It seems logical to believe that if anyone could beat the market, it would be the pension plans of large U.S. companies.
- Given the large sums they control, they have access to the best and brightest portfolio managers—managers most individuals don’t have access to because they cannot meet required minimums.
- It’s not even remotely possible they ever hired a manager with a record of underperformance.
- The vast majority of pension plans hire professional consultants to help them perform due diligence in interviewing, screening and ultimately selecting the very best. You can be sure these consultants have thought of every conceivable screen: management tenure, depth of staff, consistency of performance, performance in bear markets, consistency of implementation of strategy, turnover, costs and so on.
- The fees they pay are much lower than fees individuals pay.
Pension Fund Performance Research
Despite these advantages, the research shows pension plans do not outperform appropriate risk-adjusted benchmarks. We’ll examine the findings from four studies.
The first is the 2007 study “The Performance of U.S. Pension Funds” by Rob Bauer, Rik Frehen, Hubert Lum and Roger Otten, which covered 716 defined benefit plans (1992-2004) and 238 defined contribution plans (1997-2004) and found:
- Returns relative to benchmarks were close to zero.
- There was no persistence in pension plan performance.
- Fund size, degree of outsourcing and company stock holdings were not factors driving performance. This finding refutes the claim that large pension plans are handicapped by their size.
The authors concluded: “The striking similarities in performance patterns over time makes skill differences highly unlikely.”
The 2008 study “The Selection and Termination of Investment Management Firms by Plan Sponsors” by Amit Goyal and Sunil Wahal provides us with further evidence on the inability of plan sponsors to identify investment management firms that will outperform the market after they are hired.
The authors examined the selection and termination of investment management firms by plan sponsors. The database covered approximately 3,700 plan sponsors from 1994 to 2003. The following summarizes their findings:
- Plan sponsors hire investment managers after those managers earn large positive excess returns up to three years prior to hiring.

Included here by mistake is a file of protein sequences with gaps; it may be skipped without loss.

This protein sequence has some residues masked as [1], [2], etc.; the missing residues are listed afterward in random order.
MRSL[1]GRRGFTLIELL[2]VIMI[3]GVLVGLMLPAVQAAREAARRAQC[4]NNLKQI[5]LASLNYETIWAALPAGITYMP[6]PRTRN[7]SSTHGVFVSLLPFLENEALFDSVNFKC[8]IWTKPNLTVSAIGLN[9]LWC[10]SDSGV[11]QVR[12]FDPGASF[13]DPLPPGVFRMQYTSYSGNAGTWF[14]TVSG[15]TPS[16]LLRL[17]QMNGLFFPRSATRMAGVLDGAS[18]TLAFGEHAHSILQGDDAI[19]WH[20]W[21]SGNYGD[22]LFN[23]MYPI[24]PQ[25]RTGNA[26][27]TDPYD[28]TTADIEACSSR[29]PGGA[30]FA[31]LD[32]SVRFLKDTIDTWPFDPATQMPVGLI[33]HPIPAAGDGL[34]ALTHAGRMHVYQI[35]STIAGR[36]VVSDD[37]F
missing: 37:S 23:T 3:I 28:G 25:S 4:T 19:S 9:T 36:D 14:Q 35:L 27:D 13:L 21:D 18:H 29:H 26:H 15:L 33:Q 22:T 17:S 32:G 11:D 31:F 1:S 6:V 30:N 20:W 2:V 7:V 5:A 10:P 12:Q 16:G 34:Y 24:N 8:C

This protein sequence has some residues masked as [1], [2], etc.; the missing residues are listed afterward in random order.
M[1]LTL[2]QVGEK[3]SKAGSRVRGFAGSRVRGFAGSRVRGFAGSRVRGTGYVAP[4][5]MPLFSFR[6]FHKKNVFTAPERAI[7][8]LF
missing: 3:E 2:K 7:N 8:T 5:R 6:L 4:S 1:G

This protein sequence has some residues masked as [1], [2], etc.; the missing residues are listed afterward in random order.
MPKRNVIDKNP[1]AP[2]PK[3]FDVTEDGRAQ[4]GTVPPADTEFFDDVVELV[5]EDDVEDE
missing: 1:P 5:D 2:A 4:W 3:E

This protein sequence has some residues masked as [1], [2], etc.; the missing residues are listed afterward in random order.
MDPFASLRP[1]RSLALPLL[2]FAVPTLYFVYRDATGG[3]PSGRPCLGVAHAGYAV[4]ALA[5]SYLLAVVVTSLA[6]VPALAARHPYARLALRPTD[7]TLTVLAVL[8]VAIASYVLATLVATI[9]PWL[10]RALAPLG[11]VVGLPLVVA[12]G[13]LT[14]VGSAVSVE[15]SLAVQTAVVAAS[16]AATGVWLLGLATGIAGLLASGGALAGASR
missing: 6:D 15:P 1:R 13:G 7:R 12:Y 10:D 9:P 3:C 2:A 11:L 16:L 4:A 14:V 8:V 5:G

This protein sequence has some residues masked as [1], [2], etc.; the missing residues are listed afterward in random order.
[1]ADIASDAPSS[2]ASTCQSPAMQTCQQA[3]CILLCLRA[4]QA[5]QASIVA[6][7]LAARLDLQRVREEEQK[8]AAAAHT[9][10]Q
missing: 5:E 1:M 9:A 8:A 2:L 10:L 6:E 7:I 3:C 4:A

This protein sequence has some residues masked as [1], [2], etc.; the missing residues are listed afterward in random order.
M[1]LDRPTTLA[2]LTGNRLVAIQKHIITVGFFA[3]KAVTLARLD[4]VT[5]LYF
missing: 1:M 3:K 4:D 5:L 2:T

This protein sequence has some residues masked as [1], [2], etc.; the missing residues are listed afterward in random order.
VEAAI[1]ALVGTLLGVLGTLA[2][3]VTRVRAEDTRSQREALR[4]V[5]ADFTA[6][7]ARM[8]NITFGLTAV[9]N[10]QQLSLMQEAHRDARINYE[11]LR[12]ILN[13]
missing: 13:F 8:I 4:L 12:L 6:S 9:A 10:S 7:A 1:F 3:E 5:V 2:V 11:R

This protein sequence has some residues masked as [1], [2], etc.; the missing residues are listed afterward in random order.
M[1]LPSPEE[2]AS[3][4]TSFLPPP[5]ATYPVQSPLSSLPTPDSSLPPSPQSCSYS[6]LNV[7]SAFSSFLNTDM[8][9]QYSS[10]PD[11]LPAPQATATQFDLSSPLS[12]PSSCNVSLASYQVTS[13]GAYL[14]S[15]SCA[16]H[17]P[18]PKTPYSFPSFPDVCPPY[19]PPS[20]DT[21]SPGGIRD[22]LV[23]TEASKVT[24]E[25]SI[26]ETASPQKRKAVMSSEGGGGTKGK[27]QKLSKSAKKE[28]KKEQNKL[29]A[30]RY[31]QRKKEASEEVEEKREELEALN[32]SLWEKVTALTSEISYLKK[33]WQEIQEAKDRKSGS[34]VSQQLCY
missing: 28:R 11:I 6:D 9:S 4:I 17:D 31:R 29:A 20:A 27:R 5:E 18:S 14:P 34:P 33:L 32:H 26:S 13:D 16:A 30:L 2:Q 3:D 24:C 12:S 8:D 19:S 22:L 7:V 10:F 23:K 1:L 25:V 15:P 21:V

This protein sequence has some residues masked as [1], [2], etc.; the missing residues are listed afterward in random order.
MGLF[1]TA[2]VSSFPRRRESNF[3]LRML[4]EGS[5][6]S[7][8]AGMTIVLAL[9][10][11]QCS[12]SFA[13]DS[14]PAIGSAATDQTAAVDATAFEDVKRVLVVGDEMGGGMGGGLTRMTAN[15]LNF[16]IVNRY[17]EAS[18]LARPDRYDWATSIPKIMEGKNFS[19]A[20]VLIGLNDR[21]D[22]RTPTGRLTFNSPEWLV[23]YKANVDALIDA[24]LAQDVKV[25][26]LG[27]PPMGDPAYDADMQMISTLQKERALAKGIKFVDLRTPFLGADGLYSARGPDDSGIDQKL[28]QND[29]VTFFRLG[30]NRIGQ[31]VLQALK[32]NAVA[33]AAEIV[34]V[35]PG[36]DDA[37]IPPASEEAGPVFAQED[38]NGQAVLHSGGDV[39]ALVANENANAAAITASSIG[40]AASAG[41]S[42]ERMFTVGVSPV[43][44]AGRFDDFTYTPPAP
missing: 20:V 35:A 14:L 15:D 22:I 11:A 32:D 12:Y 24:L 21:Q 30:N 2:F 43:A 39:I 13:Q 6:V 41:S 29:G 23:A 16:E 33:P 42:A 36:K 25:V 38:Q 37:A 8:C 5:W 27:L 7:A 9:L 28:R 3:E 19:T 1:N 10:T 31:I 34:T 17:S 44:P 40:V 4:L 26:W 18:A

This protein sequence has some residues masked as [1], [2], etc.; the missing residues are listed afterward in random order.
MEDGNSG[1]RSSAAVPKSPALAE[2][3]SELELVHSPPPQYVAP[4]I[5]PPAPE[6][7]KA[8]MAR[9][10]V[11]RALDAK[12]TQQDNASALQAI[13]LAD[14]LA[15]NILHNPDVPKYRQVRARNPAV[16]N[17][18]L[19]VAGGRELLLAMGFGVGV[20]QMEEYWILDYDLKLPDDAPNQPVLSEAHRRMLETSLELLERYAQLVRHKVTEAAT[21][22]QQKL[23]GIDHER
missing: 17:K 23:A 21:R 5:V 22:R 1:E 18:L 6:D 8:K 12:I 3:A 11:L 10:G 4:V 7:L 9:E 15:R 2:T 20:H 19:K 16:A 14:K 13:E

- Post-hiring excess returns are indistinguishable from zero.
- If plan sponsors had stayed with the fired investment managers, their returns would have improved.
The bottom line: All the activity was counterproductive.
The 2000 study “A Panel Study of U.S. Equity Pension Fund Manager Style Performance” found similar results. Authors T. Daniel Coggin and Charles Trzcinka studied the performance of 292 pension plans with 12 quarters of data up to the second quarter of 1993. The following summarizes their findings:
- It is very difficult to find investment managers who consistently add value relative to appropriate benchmarks.
- No correlation was found between relative performance in one period and future periods.
- There was no evidence the number of managers beating their benchmarks was greater than pure chance.
Coggin and Trzcinka concluded: “Those relying on historical data on returns are likely to be disappointed.”
Tim Jenkinson, Howard Jones and Jose Vicente Martinez, authors of the 2013 study “Picking Winners? Investment Consultants’ Recommendations of Fund Managers,” examined the aggregate recommendations of consultants with a share of more than 90% of the U.S. consulting market. They found that the consultants’ recommendations of funds are driven largely by soft factors rather than the funds’ past performance. They also found that while their recommendations have a very significant effect on fund flows, there is no evidence that these recommendations add value to plan sponsors.